x Abu Dhabi, UAESaturday 22 July 2017

Steeped in nature’s majesty

Christian Ghammachi’s photographs are up in Showcase Gallery for only one more day. If you can, go check them out, says Anna Seaman.

Christian Ghammachi’s photographs in Forsaken are drained of colour to the point that they look black and white and, a times, post-apocalyptic. Courtesy Showcase Gallery
Christian Ghammachi’s photographs in Forsaken are drained of colour to the point that they look black and white and, a times, post-apocalyptic. Courtesy Showcase Gallery

In a saturated world of digital images, it is difficult to make an impact as impressive as the one Christian Ghammachi makes. But his photography, currently on display at Showcase Gallery, is literally breathtaking.

And, although we live in a world of superlatives and exaggeration, that is not an overstatement.

Who is Christian Ghammachi?

French-Lebanese and raised in Beirut and Bahrain, Ghammachi began experimenting with photography at a young age. But it wasn’t until he moved to Cape Town, South Africa, that he found the landscapes, animals and people that inspire his work today. His portfolio includes photographs from South Africa, Kenya, Nepal, Cuba, India, the Middle East and Europe, but the series in Showcase focuses on his African works.

Forsaken

In this exhibition, which is Showcase’s first attempt at putting together a photography show, the images depict powerful majesty in the form of the elephant, lion and zebra and strikingly dramatic landscapes.

Drained of colour to the point of being almost black and white, the images contain just enough nuance to make them dreamlike and, at times, post-apocalyptic. Printed on metallic paper and with every minute detail visible, they almost feel three-dimensional and the elephants that stride through three of Ghammachi’s images, in a series titled The March, convey a range of emotions.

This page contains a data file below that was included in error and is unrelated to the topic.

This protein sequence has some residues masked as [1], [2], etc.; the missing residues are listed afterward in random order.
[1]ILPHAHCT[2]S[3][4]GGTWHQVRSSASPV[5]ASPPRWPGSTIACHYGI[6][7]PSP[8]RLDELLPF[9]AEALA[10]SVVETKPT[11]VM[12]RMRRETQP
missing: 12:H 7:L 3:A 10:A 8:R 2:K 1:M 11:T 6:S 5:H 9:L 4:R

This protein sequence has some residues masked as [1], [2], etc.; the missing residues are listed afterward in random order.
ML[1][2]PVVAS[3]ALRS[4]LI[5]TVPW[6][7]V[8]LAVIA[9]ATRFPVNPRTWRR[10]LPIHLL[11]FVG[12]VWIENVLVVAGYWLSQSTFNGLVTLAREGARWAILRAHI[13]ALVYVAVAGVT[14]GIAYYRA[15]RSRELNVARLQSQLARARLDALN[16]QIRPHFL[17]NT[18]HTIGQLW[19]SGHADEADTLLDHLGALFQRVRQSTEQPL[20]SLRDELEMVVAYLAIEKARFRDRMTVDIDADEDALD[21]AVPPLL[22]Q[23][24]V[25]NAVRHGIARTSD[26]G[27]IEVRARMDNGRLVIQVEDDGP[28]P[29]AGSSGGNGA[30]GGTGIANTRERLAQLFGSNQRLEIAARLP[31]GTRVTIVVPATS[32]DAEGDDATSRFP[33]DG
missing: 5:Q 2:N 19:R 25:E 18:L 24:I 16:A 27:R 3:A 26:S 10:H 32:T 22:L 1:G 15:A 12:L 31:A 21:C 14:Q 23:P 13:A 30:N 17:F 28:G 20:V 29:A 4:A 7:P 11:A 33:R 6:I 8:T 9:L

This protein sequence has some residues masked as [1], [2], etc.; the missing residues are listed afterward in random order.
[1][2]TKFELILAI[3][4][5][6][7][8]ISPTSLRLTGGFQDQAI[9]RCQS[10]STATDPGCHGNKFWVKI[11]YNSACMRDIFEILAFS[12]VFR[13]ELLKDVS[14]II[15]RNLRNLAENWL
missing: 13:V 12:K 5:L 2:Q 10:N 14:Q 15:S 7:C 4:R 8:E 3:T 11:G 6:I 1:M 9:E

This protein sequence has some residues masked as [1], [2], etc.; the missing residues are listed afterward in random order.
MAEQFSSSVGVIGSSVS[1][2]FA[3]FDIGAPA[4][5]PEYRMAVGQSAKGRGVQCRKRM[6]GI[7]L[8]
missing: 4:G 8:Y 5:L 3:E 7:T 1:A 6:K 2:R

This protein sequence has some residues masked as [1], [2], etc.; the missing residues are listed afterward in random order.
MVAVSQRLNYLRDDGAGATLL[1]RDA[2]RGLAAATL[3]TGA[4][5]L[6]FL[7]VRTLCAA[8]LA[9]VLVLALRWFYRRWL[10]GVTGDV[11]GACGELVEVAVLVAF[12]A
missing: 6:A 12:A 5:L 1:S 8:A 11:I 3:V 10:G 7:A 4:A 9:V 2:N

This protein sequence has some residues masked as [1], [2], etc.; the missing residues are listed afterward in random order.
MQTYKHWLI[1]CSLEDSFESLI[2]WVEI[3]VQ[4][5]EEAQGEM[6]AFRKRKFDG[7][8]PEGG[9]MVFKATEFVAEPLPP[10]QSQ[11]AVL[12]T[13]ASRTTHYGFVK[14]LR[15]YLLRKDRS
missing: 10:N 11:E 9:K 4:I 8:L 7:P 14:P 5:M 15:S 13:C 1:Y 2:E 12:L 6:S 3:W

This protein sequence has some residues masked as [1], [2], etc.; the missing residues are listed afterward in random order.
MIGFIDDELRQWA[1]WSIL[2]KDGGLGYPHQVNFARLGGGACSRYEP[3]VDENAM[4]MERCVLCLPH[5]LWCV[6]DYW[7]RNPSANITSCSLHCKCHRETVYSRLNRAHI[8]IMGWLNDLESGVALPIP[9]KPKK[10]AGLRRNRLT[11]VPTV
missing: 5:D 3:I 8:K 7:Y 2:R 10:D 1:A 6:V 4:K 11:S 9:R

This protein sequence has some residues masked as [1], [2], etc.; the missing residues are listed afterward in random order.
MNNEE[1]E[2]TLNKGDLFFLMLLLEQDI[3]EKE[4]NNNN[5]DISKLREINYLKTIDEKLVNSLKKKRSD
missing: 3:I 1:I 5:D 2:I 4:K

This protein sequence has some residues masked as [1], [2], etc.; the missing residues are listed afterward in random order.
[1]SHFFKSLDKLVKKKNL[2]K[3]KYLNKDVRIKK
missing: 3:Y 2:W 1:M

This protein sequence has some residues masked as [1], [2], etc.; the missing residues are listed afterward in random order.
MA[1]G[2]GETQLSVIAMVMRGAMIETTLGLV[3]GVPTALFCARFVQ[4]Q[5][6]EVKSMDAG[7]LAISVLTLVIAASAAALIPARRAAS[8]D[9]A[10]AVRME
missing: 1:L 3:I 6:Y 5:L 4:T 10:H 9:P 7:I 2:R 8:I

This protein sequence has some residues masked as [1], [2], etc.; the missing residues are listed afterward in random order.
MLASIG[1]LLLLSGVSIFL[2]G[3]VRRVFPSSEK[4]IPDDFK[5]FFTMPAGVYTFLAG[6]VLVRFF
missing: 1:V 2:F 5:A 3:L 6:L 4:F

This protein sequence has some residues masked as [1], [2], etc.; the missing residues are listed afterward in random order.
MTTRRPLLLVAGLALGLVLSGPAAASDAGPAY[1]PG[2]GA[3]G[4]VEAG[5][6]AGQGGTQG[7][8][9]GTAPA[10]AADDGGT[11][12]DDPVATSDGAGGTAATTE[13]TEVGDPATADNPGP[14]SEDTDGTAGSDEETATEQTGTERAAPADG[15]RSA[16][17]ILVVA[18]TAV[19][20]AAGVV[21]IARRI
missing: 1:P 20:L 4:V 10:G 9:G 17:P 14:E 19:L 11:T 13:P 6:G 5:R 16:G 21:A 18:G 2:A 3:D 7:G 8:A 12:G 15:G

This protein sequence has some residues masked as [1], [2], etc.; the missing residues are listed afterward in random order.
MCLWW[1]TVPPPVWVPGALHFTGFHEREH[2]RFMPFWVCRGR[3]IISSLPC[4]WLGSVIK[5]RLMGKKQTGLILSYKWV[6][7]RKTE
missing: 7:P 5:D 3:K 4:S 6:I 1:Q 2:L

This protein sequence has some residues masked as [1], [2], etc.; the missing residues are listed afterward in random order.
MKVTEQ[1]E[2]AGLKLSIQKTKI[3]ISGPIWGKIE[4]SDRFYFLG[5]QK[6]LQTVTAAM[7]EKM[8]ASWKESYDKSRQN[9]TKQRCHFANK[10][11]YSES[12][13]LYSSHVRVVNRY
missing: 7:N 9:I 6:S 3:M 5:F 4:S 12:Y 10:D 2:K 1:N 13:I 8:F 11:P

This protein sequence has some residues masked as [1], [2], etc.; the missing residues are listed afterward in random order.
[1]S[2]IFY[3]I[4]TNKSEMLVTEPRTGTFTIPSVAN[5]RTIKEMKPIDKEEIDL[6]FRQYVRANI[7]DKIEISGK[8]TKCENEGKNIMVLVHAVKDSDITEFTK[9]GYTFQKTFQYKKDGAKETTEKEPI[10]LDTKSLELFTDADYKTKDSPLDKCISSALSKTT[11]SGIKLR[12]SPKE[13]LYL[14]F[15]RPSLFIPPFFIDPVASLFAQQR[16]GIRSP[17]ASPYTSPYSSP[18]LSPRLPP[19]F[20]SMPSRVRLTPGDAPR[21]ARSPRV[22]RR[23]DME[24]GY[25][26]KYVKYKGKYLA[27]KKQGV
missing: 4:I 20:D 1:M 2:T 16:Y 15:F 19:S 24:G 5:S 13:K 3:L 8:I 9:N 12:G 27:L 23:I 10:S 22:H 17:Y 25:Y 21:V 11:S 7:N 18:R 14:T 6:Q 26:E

Nature vs nurture

A fascination with the destructive capabilities of nature as well as the resilience of humans and animals within that environment is evident in all of Ghammachi’s work. In Fate, Tilt and Lines, the abandoned houses in the ghost town of Kolmanskop, Namibia – a very wealthy mining town that was forsaken in 1954 – are equally dramatic and quite stunning in their composition.

Eduard Bohlen captures the essence of the show. The image, of a shipwreck that lies a quarter of a mile inland from Namibia’s Skeleton Coast and is more than 100 years old, looms larger than its actual size in the context of the gallery. Its size and hollowed-out shell mirrors the cloud-speckled vastness of the sky. And as the body of the ship falls away, it fuses with the desert, almost drawing the viewer with it.

One more day

Although there’s only one more day to catch the exhibition in full, the most important pieces will be on display in the gallery’s permanent collection upstairs. Another show is planned for the new year in a public location yet to be confirmed.

• Forsaken runs until November 18 in Showcase Gallery in Alserkal Avenue, Dubai. For more information, visit www.christian­ghammachi.com

 

aseaman@thenational.ae

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